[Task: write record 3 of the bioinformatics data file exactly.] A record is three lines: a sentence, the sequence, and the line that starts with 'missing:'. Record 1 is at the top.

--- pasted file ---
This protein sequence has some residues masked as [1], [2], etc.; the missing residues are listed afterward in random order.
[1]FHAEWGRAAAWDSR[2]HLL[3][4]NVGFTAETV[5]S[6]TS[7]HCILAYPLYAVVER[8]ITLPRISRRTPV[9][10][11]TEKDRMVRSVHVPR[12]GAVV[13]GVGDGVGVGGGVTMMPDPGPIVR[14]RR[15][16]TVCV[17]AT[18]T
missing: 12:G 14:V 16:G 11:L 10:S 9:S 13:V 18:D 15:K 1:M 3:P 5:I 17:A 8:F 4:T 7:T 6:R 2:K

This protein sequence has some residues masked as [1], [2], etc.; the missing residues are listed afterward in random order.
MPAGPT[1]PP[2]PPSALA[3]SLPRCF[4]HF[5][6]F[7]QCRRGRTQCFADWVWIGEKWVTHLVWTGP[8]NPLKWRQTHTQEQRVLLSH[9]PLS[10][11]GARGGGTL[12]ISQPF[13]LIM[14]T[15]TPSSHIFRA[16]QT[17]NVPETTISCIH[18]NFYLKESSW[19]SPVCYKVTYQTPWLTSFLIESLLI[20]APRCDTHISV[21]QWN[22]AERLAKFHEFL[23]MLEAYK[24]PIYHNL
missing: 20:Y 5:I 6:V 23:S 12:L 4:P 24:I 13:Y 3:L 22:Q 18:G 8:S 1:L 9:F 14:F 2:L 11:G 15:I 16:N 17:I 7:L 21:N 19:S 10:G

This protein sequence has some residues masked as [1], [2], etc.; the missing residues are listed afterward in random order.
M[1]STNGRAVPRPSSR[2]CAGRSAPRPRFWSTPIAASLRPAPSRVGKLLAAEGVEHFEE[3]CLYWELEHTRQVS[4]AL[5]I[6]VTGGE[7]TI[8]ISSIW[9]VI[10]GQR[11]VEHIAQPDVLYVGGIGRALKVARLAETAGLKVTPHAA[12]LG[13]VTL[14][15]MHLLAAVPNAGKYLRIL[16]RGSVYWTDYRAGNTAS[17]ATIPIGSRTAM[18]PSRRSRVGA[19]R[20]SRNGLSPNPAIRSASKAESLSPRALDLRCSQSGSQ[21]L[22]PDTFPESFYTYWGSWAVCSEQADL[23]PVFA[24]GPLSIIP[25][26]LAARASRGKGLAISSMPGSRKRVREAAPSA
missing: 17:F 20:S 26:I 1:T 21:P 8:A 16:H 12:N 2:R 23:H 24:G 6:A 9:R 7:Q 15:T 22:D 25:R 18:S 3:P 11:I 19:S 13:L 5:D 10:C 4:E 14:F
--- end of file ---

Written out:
This protein sequence has some residues masked as [1], [2], etc.; the missing residues are listed afterward in random order.
M[1]STNGRAVPRPSSR[2]CAGRSAPRPRFWSTPIAASLRPAPSRVGKLLAAEGVEHFEE[3]CLYWELEHTRQVS[4]AL[5]I[6]VTGGE[7]TI[8]ISSIW[9]VI[10]GQR[11]VEHIAQPDVLYVGGIGRALKVARLAETAGLKVTPHAA[12]LG[13]VTL[14][15]MHLLAAVPNAGKYLRIL[16]RGSVYWTDYRAGNTAS[17]ATIPIGSRTAM[18]PSRRSRVGA[19]R[20]SRNGLSPNPAIRSASKAESLSPRALDLRCSQSGSQ[21]L[22]PDTFPESFYTYWGSWAVCSEQADL[23]PVFA[24]GPLSIIP[25][26]LAARASRGKGLAISSMPGSRKRVREAAPSA
missing: 17:F 20:S 26:I 1:T 21:P 8:A 16:H 12:N 2:R 23:H 24:G 6:A 9:R 7:Q 15:T 22:D 25:R 18:S 3:P 11:I 19:S 13:L 5:D 10:C 4:E 14:F